Churchill: M’s make solid choice in Dipoto

At the start of the club’s search for a new baseball leader it was my opinion that Jerry Dipoto would be, at least, a satisfactory choice to replace Jack Zduriencik. As the process unfolded the public was not privy to all that were contacted, every interview conducted or how those interviews went. In the end, the club landed on the former Los Angeles Angels general manager, who reportedly finished No. 2 in the running in 2008.

Who is Jerry Dipoto?
Dipoto spent three and a half years as the GM and V.P. of baseball operations for the Angels before resigning his post July 1 of this past season. Dipoto and long-time manager Mike Scioscia did not see eye-to-eye on many things and it appeared clear Dipoto would not be allowed to build the kind of team he wanted, therefore the resignation.

Prior to being hired in Anaheim, Dipoto served in multiple roles with the Arizona Diamondbacks, including player personnel director (2008-09), V.P. of player personnel and interim GM (2010) and Executive V.P. of scouting and player development (2011).

Dipoto, who was a third-round pick in 1989 by the Cleveland Indians, played pro ball for 12 years, including parts of eight seasons in the majors. He was a right-handed pitcher making 390 relief appearances. He attended Virginia Commonwealth University prior to being selected by the Indians.

Dipoto started as a pro scout for the Colorado Rockies (special assistant to GM) in 2001, moving to the Boston Red Sox as a pro scout in 2003 and left only to become the pro scouting director for the Rockies in 2005. Dipoto took off for Arizona after the 2007 season to take the same role under Josh Byrnes, who was the D-Backs GM from 2008 to July 2010. This is when Dipoto took the interim GM gig (July).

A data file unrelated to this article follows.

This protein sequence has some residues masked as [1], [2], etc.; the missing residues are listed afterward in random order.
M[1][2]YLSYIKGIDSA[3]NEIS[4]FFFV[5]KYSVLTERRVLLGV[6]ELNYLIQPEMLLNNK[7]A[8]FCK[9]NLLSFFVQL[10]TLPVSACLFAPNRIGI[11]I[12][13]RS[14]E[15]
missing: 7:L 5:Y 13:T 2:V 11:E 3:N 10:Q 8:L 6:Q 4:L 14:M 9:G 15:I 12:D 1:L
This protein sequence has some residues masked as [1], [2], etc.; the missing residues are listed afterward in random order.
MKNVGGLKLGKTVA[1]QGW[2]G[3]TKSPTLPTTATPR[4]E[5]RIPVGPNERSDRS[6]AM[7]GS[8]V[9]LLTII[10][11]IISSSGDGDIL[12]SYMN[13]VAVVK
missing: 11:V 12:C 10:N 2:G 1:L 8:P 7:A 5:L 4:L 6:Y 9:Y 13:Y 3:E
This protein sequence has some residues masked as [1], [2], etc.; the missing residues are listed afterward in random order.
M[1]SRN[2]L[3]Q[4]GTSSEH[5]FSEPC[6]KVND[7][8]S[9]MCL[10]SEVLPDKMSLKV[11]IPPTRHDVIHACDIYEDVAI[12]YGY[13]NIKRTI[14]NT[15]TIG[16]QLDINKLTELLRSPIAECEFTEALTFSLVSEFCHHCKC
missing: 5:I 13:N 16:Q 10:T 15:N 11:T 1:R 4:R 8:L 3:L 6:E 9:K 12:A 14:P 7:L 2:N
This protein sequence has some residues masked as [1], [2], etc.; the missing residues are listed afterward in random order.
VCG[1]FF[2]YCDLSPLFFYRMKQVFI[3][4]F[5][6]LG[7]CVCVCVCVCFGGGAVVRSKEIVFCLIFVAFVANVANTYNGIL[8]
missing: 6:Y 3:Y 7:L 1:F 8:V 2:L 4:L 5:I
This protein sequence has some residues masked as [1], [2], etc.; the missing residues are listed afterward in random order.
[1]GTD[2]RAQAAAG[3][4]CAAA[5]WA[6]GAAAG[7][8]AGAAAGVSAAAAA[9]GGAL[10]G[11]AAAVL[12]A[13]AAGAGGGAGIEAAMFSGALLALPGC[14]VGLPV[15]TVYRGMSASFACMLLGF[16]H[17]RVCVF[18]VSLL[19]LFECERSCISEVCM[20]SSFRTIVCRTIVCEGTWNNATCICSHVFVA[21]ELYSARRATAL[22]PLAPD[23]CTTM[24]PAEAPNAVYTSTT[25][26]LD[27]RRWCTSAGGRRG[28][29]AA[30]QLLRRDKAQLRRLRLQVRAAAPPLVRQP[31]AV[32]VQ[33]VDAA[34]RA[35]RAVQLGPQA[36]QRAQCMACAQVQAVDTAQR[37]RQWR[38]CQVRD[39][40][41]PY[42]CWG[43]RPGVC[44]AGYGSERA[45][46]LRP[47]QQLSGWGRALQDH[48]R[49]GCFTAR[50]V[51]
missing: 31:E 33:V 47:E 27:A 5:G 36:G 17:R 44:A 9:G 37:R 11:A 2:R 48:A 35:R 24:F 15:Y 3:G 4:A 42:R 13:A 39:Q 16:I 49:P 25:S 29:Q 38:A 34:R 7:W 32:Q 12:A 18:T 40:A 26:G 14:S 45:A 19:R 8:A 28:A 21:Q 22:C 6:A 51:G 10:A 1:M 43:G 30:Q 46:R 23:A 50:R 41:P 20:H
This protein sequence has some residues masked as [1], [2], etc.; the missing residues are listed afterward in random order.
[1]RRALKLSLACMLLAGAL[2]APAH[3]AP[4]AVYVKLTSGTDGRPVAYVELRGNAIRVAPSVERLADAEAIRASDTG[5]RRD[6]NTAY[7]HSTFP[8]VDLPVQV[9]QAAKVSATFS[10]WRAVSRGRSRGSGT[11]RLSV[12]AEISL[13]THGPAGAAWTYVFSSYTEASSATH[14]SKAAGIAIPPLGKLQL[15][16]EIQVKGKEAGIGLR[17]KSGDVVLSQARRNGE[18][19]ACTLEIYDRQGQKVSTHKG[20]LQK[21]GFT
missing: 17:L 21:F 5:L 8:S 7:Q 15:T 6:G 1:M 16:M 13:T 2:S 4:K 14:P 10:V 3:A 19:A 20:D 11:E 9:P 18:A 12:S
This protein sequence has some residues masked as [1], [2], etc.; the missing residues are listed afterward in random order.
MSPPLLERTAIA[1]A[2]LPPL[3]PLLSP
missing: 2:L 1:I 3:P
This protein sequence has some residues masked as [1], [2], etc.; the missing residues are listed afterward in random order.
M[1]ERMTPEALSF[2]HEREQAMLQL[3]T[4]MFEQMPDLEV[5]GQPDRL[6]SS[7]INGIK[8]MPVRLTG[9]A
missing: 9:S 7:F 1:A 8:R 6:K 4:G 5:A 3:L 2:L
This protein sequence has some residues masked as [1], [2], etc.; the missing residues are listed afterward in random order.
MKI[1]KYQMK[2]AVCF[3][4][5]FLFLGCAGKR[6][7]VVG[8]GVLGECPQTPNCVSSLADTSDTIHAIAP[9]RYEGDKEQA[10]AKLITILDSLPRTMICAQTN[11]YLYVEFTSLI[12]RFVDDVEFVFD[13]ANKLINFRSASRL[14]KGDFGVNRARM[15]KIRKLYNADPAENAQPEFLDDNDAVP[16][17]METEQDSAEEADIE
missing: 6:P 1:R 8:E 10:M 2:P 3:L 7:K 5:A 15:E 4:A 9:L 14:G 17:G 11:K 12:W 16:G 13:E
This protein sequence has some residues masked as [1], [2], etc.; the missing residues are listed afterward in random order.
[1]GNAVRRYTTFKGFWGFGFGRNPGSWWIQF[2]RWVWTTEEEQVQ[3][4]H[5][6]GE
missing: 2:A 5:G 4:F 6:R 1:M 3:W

After leaving the Angels in July, the Red Sox hired Dipoto in an advisory role with the idea that he’d help them with their offseason overhaul. Dipoto is married and has three adult or near-adult children, in case you were wondering.

During his tenure with the Angels, Dipoto made several key moves. Some worked, some did not. Overall, it was a decent run — the club won 98 games in 2014, 89 in 2012 sandwiched around a disappointing 2013 in which Albert Pujols missed 63 games and the bullpen couldn’t hold leads.

Here are some of Dipoto’s most notable transactions as GM of the Angels:

2011 Offseason
Acquired C Chris Ianettea from the Colorado Rockies for RHP Tyler Chatwood
Ianetta has been the club’s regular backstop for four years now and has produced above-average numbers across the board.
Signed 1B Albert Pujols to 10-year, $240 million contract
This move is generally credited to owner Arte Moreno, so if there is blame to go-round that goes to the owner, too.

Signed LHP C.J. Wilson to five-year, $75 million contract
I didn’t love this deal at the time, but despite some struggles and time on the disabled list, Wilson hasn’t been a complete disaster. He hasn’t however, been the No. 2 starter the club paid him to be and may spend the final year of the contract as a league-average starter, as he did in year four.
Signed RHR LaTroy Hawkins

May 2012
Traded 2B Alexi Amarista and RHP Donn Roach for RHR Ernesto Frieri

July 2012
Acquired RHP Zack Greinke from the Milwaukee Brewers for RHP Ariel Pena, SS Jean Segura and RHP Johnny Hellweg
The club was in the pennant race and used pieces that were not essential to their future to add an ace to their rotation. It was a rental, but it was the right move, and aside from Segura the Brewers didn’t get tons for Greinke.

December 2012
Signed LHP Sean Burnett
Signed OF Josh Hamilton